According to a survey carried out this year, many fewer Japanese women felt
positive about their marriage than did Japanese men, or American women or
men.
      At the same time as employment makes marriage tougher for women, it offers
them an alternative. More women are financially independent, so more of them can
pursue a single life that may appeal more than the drudgery of a traditional
marriage. More education has also contributed to the decline of marriage,
because Asian women with the most education have always been the most reluctant
to wed—and there are now many more highly educated women.
      The flight from marriage in Asia is thus the result of the greater freedom
that women enjoy these days, which is to be celebrated. But it is also creating
social problems. Compared with the West, Asian countries have invested less in
pensions and other forms of social protection, on the assumption that the family
will look after ageing or ill relatives. That can no longer be taken for
granted. The decline of marriage is also contributing to the collapse in the
birth rate. (5)________________And there are other, less obvious issues.
Marriage socialises men: it is associated with lower levels of testosterone and
less criminal behaviour. Less marriage might mean more crime.
      Can marriage be revived in Asia? Maybe, if expectations of those roles of
both sexes change; but shifting traditional attitudes is hard. Governments
cannot legislate away popular prejudices. They can, though, encourage change.
Relaxing divorce laws might, paradoxically, boost marriage. Women who now steer
clear of wedlock might be more willing to tie the knot if they know it can be
untied—not just because they can get out of the marriage if it doesn’t work, but
also because their freedom to leave might keep their husbands on their toes.
Family law should give divorced women a more generous share of the couple’s
assets.
      [A] Fertility in East Asia has fallen from 5.3 children per woman in the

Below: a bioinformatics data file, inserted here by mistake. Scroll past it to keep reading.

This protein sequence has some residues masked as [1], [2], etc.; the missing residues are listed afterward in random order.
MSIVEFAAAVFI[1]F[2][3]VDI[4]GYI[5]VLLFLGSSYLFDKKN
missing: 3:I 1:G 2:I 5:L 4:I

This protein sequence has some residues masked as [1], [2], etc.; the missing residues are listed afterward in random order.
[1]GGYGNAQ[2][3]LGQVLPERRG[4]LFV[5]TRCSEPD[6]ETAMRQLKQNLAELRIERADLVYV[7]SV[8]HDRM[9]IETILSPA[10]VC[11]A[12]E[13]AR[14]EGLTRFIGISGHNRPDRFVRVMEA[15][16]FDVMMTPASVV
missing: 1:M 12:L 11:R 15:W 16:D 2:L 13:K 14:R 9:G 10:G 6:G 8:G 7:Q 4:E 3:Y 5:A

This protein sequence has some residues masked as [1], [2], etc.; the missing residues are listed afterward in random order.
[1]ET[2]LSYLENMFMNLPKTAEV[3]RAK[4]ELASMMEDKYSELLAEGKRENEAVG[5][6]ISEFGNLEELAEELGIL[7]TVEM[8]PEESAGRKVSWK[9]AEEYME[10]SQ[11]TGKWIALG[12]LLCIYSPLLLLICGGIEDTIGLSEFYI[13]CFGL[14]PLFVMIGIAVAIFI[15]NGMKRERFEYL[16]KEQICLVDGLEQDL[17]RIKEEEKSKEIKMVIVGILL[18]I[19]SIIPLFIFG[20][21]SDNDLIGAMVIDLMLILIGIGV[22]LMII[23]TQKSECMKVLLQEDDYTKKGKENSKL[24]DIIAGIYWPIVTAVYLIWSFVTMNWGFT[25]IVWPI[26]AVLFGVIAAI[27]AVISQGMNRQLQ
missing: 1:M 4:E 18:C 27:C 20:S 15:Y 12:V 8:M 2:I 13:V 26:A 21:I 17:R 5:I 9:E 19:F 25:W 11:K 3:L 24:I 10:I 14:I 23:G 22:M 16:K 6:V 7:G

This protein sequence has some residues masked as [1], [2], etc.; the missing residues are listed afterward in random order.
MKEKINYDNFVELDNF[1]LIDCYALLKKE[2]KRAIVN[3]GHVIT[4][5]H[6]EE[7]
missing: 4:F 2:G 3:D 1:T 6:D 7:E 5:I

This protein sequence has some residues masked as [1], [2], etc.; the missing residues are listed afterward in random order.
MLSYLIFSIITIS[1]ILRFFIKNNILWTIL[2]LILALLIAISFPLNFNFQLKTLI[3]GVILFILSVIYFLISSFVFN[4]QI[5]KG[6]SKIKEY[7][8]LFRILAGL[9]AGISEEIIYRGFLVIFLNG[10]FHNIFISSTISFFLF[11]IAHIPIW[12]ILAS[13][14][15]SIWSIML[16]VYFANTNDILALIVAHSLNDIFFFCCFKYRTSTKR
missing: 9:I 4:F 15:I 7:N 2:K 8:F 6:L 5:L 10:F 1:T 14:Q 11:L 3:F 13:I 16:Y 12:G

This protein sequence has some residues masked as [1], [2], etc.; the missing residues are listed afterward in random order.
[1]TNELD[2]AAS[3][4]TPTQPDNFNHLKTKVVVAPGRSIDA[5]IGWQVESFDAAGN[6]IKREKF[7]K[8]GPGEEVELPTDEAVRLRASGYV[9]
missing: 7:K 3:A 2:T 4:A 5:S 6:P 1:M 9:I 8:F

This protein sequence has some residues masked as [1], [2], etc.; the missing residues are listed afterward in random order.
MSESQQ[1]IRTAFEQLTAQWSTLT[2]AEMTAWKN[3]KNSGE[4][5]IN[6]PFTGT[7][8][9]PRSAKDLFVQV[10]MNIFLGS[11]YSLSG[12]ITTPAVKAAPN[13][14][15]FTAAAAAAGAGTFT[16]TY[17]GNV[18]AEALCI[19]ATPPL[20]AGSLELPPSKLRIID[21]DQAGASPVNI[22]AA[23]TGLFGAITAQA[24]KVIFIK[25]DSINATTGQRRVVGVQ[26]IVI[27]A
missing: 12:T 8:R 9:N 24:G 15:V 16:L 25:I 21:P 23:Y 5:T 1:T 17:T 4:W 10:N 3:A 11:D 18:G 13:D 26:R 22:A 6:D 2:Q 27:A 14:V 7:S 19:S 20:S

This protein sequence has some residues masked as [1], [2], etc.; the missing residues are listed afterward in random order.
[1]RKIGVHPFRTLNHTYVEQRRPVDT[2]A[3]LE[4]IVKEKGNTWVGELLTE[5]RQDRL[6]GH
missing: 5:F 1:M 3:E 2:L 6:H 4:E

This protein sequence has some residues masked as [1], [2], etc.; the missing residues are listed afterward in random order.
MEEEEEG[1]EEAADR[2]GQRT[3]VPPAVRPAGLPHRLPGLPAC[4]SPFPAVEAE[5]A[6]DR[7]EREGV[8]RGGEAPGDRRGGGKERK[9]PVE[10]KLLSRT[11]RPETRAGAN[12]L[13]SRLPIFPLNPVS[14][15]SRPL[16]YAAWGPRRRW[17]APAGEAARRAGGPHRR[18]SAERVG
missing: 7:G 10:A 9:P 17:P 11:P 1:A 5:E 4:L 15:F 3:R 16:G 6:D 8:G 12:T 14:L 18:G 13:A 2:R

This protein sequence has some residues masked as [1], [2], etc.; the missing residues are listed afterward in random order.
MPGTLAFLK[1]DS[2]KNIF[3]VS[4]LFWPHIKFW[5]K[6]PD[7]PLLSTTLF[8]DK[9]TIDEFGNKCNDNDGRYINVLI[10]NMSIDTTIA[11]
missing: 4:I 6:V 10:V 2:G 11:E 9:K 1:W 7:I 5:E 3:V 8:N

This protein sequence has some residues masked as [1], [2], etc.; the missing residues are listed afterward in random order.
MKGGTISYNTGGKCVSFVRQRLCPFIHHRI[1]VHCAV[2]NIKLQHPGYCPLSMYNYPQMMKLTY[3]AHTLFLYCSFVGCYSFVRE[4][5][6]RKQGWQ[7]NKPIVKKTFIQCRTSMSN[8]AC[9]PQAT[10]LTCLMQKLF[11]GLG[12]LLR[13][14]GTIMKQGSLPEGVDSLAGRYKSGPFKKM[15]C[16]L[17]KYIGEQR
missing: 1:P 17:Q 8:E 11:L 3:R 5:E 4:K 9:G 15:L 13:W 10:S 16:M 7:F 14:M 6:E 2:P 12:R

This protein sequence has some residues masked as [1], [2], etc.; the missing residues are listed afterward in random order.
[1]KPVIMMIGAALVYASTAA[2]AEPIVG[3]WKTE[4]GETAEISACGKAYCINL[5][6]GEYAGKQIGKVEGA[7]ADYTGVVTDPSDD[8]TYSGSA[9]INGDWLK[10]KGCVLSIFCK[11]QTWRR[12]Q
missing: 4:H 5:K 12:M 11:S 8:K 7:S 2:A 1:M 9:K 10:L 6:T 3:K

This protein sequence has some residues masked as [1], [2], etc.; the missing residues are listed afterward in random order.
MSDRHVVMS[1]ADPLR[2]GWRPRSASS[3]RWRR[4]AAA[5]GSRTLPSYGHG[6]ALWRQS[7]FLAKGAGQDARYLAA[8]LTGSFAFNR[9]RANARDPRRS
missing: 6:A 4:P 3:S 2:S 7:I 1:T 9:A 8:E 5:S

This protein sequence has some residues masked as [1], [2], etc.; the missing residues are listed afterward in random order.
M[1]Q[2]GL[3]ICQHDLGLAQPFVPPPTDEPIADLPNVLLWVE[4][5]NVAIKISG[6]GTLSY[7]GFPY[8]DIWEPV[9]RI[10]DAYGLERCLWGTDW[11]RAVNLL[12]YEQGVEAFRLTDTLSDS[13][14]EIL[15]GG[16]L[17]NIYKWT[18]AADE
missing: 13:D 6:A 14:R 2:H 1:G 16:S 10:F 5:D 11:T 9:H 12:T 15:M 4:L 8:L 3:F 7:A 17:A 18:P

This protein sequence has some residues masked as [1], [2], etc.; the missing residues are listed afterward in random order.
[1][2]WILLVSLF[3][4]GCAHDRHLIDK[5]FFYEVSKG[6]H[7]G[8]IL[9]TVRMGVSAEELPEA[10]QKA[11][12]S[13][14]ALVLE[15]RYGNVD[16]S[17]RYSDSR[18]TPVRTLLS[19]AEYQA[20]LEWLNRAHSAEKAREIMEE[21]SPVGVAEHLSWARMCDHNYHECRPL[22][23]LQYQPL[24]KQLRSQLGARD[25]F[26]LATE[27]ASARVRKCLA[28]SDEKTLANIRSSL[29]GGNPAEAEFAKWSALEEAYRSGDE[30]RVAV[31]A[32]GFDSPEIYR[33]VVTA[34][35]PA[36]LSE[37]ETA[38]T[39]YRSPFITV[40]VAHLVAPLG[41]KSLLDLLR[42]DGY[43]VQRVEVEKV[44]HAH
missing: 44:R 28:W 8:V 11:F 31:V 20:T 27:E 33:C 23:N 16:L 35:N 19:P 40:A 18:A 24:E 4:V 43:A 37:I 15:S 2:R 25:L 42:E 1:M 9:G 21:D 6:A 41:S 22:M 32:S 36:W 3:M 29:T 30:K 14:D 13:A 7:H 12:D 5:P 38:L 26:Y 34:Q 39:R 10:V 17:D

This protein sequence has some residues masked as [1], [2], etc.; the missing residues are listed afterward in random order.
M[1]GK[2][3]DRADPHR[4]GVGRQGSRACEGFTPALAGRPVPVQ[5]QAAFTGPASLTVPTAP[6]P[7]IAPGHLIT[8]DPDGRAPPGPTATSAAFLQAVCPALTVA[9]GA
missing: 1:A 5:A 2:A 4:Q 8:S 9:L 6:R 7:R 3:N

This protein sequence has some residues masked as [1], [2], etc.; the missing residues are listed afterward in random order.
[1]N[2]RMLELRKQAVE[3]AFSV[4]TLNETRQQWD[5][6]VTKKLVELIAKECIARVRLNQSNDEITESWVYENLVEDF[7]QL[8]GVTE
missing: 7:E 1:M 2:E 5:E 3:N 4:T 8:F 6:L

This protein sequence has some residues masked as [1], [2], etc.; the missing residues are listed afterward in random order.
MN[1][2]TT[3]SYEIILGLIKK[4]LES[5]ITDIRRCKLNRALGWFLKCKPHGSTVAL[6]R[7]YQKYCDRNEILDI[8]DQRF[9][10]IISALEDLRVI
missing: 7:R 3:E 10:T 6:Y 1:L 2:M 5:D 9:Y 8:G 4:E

late 1960s to 1.6 now. In countries with the lowest marriage rates, the
fertility rate is nearer 1.0. That is beginning to cause huge demographic
problems, as populations age with startling speed.
      [B]Asian governments have long taken the view that the superiority of their
family life was one of their big advantages over the West. That confidence is no
longer warranted. They need to wake up to the huge social changes happening in
their countries and think about how to cope with the consequences.
      [C]People there now marry even later than they do in the West. The mean age
of marriage in the richest places—Japan, Taiwan, South Korea and Hong Kong—has
risen sharply in the past few decades, to reach 29-30 for women and 31-33 for
men.
      [D]Family law should give divorced women a more generous share of the
couple’s assets. Governments should also legislate to get employers to offer
both maternal and paternal leave, and provide or subsidise child care. If taking
on such expenses helped promote family life, it might reduce the burden on the
state of looking after the old.
      [E]Over one-fifth of Taiwanese women in their late 30s are single; most
will never marry. In some places, rates of non-marriage are especially striking:
in Bangkok, 20% of 40-44-year old women are not married; in Tokyo, 21%; among